As the organizations hit by the SolarWinds attackers have continued to assess the damage to their internal systems, some interesting details have emerged. At the top of that list is the fact that the attackers were able to access some of Microsoft’s source code repositories.
MIcrosoft was one of the first few companies to disclose publicly that it had been a victim of the group that compromised SolarWinds several months ago. The attack on SolarWinds led to the compromise of an update for the company’s Orion IT monitoring platform, which thousands of customers then downloaded and installed in their environments. When the breach was disclosed late last month by FireEye, Microsoft officials said the company was affected and that the attackers had accessed some of the company’s internal systems. Although SolarWinds officials said somewhere around 18,000 customers had downloaded the malicious update, the number of organizations that the attackers exploited afterward is likely a tiny fraction of that number. Some of the known victims include federal government agencies, tech companies, and financial services firms.
But none of those organizations has been as forthcoming about the details of what happened as Microsoft and FireEye. Microsoft said initially that it had discovered the trojaned SolarWinds updates in its network and later expanded on that, saying that the attackers did not have access to customer data or production systems. The company also said that it has not found any evidence that the attackers were able to forge SAML tokens for internal domains, a technique that the attackers used in other victim organizations. But Microsoft officials said Friday that the SolarWinds attackers accessed some of the company’s source code.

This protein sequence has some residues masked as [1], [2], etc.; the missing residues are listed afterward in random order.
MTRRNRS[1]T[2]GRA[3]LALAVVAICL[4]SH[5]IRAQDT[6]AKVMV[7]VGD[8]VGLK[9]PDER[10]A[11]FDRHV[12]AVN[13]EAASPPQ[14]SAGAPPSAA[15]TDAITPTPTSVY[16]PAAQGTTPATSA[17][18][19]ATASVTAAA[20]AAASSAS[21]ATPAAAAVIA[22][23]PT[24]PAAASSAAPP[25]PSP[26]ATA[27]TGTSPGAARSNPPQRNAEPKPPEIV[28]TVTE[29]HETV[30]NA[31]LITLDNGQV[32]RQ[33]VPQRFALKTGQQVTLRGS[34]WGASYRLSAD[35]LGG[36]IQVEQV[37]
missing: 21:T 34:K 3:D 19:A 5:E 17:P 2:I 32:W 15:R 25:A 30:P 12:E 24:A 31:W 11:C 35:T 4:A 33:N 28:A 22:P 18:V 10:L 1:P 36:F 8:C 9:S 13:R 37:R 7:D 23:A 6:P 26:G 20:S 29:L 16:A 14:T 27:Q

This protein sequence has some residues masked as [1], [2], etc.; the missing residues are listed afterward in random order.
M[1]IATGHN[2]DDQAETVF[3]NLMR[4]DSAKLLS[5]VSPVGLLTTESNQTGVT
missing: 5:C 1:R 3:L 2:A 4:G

“Having investigated further, we can now report that we have not found evidence of the common TTPs (tools, techniques and procedures) related to the abuse of forged SAML tokens against our corporate domains,” the Microsoft Security Response Center said.
“Our investigation has, however, revealed attempted activities beyond just the presence of malicious SolarWinds code in our environment. This activity has not put at risk the security of our services or any customer data, but we want to be transparent and share what we’re learning as we combat what we believe is a very sophisticated nation-state actor. We detected unusual activity with a small number of internal accounts and upon review, we discovered one account had been used to view source code in a number of source code repositories.”
Although the adversaries had access to some unnamed source code repositories, the account that they used to view them did not have the ability to make any changes to the source code, and the MSRC found that no changes had been made to the code. The MSRC said that it had also found evidence of other attempted movements by the attackers inside the corporate network, but those activities were stopped by Microsoft’s defense.
“At Microsoft, we have an inner source approach – the use of open source software development best practices and an open source-like culture – to making source code viewable within Microsoft. This means we do not rely on the secrecy of source code for the security of products, and our threat models assume that attackers have knowledge of source code. So viewing source code isn’t tied to elevation of risk,” the MSRC said.